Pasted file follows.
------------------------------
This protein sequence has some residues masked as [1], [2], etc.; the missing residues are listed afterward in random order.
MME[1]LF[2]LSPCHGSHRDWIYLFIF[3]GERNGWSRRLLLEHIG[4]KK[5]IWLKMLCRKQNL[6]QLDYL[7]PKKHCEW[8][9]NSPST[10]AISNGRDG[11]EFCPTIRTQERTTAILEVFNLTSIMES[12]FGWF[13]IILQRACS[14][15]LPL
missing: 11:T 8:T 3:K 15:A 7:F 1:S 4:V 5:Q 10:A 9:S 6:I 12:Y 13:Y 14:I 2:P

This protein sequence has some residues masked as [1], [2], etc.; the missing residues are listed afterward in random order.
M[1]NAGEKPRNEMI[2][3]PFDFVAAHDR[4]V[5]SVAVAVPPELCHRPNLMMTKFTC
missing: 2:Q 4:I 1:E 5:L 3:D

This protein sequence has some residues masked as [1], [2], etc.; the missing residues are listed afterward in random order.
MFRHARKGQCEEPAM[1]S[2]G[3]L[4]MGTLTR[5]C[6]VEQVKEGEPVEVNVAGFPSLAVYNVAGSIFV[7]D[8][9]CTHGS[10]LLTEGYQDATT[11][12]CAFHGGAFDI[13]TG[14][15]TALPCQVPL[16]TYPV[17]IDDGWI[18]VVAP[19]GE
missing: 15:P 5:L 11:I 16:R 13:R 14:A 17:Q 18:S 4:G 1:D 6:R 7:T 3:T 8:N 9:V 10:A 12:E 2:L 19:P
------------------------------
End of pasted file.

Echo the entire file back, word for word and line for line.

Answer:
This protein sequence has some residues masked as [1], [2], etc.; the missing residues are listed afterward in random order.
MME[1]LF[2]LSPCHGSHRDWIYLFIF[3]GERNGWSRRLLLEHIG[4]KK[5]IWLKMLCRKQNL[6]QLDYL[7]PKKHCEW[8][9]NSPST[10]AISNGRDG[11]EFCPTIRTQERTTAILEVFNLTSIMES[12]FGWF[13]IILQRACS[14][15]LPL
missing: 11:T 8:T 3:K 15:A 7:F 1:S 4:V 5:Q 10:A 9:S 6:I 12:Y 13:Y 14:I 2:P

This protein sequence has some residues masked as [1], [2], etc.; the missing residues are listed afterward in random order.
M[1]NAGEKPRNEMI[2][3]PFDFVAAHDR[4]V[5]SVAVAVPPELCHRPNLMMTKFTC
missing: 2:Q 4:I 1:E 5:L 3:D

This protein sequence has some residues masked as [1], [2], etc.; the missing residues are listed afterward in random order.
MFRHARKGQCEEPAM[1]S[2]G[3]L[4]MGTLTR[5]C[6]VEQVKEGEPVEVNVAGFPSLAVYNVAGSIFV[7]D[8][9]CTHGS[10]LLTEGYQDATT[11][12]CAFHGGAFDI[13]TG[14][15]TALPCQVPL[16]TYPV[17]IDDGWI[18]VVAP[19]GE
missing: 15:P 5:L 11:I 16:R 13:R 14:A 17:Q 18:S 4:G 1:D 6:R 7:T 3:T 8:N 9:V 10:A 12:E 2:L 19:P